That didn’t stop four firefighters and six volunteers with the Vancouver Fire Department from knocking on upwards of 200 doors in the central part of the city. Most knocks didn’t elicit answers, but the three crews who fanned out south of East Fourth Plain Boulevard and east of Grand Boulevard left free safety-goodie bags behind on every doorstep. Anybody who did open their door got treated to a two-minute video in one of four languages about fire safety.
“We hate to wake up any night-shift people,” said Deputy Fire Marshal LeMont Lucas. “We’re being polite.” But when Lucas spies cigarette butts stubbed out in plant pots or just tossed into the yard, he knows Project Home Safe is needed, he said.
The information is quite straightforward: The three main causes of preventable residential fires in Vancouver are unattended cooking, unattended candles and improper disposal of smoking materials.
The key to stopping those kinds of fires before they start is changing people’s behavior, one individual at a time, Lucas said. That’s why Project Home Safe, paid for entirely through a federal grant, has been knocking on doors since 2015.
One man listened to volunteer Mona Ail give the rundown (unattended cooking, unattended candles, carelessness with cigarettes) and realized, “My wife does all three of those things.”
“He was mortified to learn about the wood products in soil that can catch fire,” Ail reported, and grateful for the metal butt bucket that comes with the safety-goodie bag.
“I love seeing the light bulb go on” over people’s heads, said volunteer Angel Souriyamath, who is studying to become a firefighter-parademic at Portland Community College.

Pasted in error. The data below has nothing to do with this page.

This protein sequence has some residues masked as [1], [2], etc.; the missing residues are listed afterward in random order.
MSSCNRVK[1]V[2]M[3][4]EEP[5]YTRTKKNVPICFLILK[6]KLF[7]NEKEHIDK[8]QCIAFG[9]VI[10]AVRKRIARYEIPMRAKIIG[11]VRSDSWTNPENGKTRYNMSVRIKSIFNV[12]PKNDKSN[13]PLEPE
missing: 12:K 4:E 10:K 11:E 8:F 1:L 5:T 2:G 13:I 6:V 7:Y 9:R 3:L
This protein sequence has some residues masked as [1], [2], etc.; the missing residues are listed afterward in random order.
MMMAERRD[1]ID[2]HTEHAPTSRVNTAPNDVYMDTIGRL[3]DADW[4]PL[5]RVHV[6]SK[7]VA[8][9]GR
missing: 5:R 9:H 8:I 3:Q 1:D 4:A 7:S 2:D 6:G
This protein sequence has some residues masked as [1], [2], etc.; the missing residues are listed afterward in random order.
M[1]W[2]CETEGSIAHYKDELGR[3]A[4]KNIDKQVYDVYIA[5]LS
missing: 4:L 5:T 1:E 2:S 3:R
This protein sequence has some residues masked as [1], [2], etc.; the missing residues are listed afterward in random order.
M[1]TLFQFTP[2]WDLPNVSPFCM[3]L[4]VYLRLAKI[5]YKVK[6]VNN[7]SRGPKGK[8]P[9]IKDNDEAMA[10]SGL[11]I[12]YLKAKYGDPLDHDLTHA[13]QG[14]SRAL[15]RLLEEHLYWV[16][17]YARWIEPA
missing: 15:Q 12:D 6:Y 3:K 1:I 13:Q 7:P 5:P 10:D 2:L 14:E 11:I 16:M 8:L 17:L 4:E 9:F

Also in each goodie bag is an oven mitt, multi-use plastic cooking tool, a small kitchen towel that’s just the right size to extinguish a small blaze, a battery-powered candle, a coffee mug and a thorough fire-safety information sheet. Most of these items are emblazoned with reminders never to leave your cooking unattended, or to dispose of smoking materials safely.
Landlord and resident Dennis Westly opened his East McLoughlin Boulevard door a crack to talk to Ail. He was glad for the visit, he said, because he’s endured a couple of fires — a small toaster fire in his own house, a big fire that displaced some of his renters a few years ago. On Saturday he had questions about resident parking and fire truck access that Lucas was glad to discuss.
“It gives me a warm fuzzy feeling” to know people are getting the messages about fire safety, Lucas said.